Russia, which is targeted with sanctions, already has an alternative to Swift. The System for Transfer of Financial Messages (SPFS) was developed in response to proposals in the west to exclude the country from Swift following the annexation of Crimea. It was implemented in 2014, when Russia’s central bank also launched the Mir payment system after several of its banks were denied services by Visa and Mastercard.
Last fall, Russian officials revealed Moscow was in talks with China, Iran and Turkey on integrating SPFS with their financial systems. And in March, a high-ranking representative of the central bank’s international cooperation department was quoted by RT announcing that several Russian banks have joined the China International Payments System (CIPS) in order to ease operations between the two countries.
Other Fiat Currencies Competing to Replace the Dollar
The Chinese yuan is a candidate to become the next big reserve currency. In 2016, the IMF added the renminbi (RMB) to its Special Drawing Rights basket alongside the dollar, the euro, the British pound, and the Japanese yen. Beijing has been actively pushing the use of its currency in international trade, especially after the current U.S. administration started the ongoing trade war with China.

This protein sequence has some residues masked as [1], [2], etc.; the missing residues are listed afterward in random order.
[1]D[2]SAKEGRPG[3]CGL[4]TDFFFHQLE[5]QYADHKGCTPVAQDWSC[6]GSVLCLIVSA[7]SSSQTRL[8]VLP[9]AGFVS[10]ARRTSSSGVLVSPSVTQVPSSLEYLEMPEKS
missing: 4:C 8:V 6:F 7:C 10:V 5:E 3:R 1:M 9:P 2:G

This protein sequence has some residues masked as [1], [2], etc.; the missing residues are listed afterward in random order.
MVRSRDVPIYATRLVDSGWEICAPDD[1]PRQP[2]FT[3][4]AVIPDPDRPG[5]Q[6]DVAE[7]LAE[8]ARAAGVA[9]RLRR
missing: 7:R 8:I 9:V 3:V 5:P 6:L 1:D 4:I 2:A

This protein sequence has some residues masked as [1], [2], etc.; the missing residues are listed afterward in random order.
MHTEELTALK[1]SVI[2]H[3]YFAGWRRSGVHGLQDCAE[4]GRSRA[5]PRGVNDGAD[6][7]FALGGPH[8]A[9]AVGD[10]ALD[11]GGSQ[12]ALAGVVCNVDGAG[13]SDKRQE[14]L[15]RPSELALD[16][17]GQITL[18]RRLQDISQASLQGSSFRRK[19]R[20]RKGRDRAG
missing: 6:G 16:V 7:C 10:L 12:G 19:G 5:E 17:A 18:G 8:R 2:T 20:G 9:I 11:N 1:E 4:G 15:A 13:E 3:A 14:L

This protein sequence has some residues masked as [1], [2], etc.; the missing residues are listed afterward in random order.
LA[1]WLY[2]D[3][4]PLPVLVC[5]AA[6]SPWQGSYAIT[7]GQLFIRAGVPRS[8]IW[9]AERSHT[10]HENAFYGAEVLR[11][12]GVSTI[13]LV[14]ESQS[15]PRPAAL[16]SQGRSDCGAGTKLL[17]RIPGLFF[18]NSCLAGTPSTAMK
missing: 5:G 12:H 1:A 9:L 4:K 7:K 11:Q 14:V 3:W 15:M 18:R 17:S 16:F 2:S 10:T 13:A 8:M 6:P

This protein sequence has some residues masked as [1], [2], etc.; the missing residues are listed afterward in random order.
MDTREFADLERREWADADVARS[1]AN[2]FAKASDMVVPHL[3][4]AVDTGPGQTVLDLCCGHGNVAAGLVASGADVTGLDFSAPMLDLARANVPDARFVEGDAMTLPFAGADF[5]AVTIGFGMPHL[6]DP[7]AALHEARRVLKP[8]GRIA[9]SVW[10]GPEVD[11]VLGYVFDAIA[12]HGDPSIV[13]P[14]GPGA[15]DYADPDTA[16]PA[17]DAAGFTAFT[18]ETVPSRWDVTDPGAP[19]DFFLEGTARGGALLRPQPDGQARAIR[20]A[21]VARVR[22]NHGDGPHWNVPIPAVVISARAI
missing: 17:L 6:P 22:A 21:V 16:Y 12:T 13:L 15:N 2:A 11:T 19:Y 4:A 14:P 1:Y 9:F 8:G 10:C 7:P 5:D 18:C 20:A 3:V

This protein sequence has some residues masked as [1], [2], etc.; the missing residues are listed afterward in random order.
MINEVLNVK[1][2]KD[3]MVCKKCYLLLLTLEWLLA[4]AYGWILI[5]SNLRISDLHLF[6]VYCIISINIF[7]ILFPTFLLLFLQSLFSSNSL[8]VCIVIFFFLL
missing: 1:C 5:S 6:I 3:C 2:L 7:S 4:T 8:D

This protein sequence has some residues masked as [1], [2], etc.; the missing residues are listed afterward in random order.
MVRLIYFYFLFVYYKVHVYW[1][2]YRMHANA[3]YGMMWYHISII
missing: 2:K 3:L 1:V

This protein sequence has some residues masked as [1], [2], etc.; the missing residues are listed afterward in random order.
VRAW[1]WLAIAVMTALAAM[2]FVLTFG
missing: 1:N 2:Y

Since last year, China and Russia have been discussing the introduction of direct yuan and ruble payments in their bilateral trade. Russia’s central bank bought $44 billion worth of Chinese yuan in 2018 and according to the IMF, Moscow now holds a quarter of the world’s yuan reserves. CBR also shifted the same amount of dollars into euros.
Europe’s common currency is another challenger to the dollar’s dominance. An example is a recently launched trade mechanism designed to bypass the unilateral U.S. sanctions against Iran. The Instrument in Support of Trade Exchanges (Instex), created by Germany, France and Britain, is a euro-denominated clearing house allowing European companies to trade with the Islamic Republic.
Decreasing the Dependency on Petrodollars
Instex will initially support the trade of goods that are not under sanctions, like pharmaceutical and agricultural products. Financial transactions related to the Iranian oil are not yet part of the arrangement but that may change in the future. Tehran is ready to maintain its commitments under the nuclear deal, provided its financial transactions and oil sales are not restricted.
Iran’s oil exports to China have also been affected by the reintroduced U.S. sanctions. However, the People’s Republic, which is a major importer of Iranian oil, is likely to continue to buy the crude and pay with yuans. It is already doing that as part of a deal with Russia, which agreed to be partially compensated with Chinese money for its oil.